Name: Free Response Question #3  AP Physics 1  2015 Exam Solutions Category: Exam Prep Date Added: 20160331 Submitter: Flipping Physics Want Lecture Notes? Content Times: 0:11 The initial setup 1:00 Part (a) setup 2:11 Part (a) at x = D 3:07 Part (a) from x = D to x = 0 4:28 Part (a) from x = 0 to x = 3D 6:39 Part (b) 7:21 Part (b i) 7:50 Part (b ii) 8:33 Part (c) 10:14 Part (d) Question 11:12 Part (d) Answers AP Physics 1 Review Videos Next Video: Free Response Question #4  AP Physics 1  2015 Exam Solutions Previous Video: Free Response Question #2  AP Physics 1  2015 Exam Solutions Multilingual? Please help translate Flipping Physics videos! 1¢/minute AP® is a registered trademark of the College Board, which was not involved in the production of, and does not endorse, this product. Link to The 2015 AP Physics 1 Free Response Questions Free Response Question #3  AP Physics 1  2015 Exam Solutions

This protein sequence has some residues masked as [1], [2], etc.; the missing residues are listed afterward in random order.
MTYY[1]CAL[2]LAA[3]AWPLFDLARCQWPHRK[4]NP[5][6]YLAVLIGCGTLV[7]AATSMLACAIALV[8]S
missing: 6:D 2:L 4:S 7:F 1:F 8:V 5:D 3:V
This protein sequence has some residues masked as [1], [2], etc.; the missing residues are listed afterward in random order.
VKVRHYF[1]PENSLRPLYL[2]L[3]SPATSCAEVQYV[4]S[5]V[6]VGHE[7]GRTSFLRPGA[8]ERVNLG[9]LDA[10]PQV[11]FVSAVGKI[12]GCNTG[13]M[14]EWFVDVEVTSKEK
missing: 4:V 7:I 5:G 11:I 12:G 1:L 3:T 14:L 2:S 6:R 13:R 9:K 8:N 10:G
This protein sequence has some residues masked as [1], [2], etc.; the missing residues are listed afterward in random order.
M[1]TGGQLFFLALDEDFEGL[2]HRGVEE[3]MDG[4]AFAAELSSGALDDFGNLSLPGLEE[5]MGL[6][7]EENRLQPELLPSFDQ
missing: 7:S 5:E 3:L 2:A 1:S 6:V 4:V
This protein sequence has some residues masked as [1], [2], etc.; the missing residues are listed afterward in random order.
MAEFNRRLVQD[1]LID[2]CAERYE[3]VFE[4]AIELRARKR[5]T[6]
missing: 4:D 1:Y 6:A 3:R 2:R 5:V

exam
 free repsonse question
 (and 7 more)

To help understand the force of friction, mr.p pulls on a wooden block using a force sensor. Want Lecture Notes? This is an AP Physics 1 topic. Content Times: 0:17 Drawing the Free Body Diagram 0:43 Summing the forces in the xdirection 1:21 Graph when the block doesn’t move 1:46 Graph with the block moving Next Video: Does the Book Move? An Introductory Friction Problem Multilingual? Please help translate Flipping Physics videos! Previous Video: Understanding the Force of Friction Equation 1¢/minute

 introduction
 mu

(and 8 more)
Tagged with: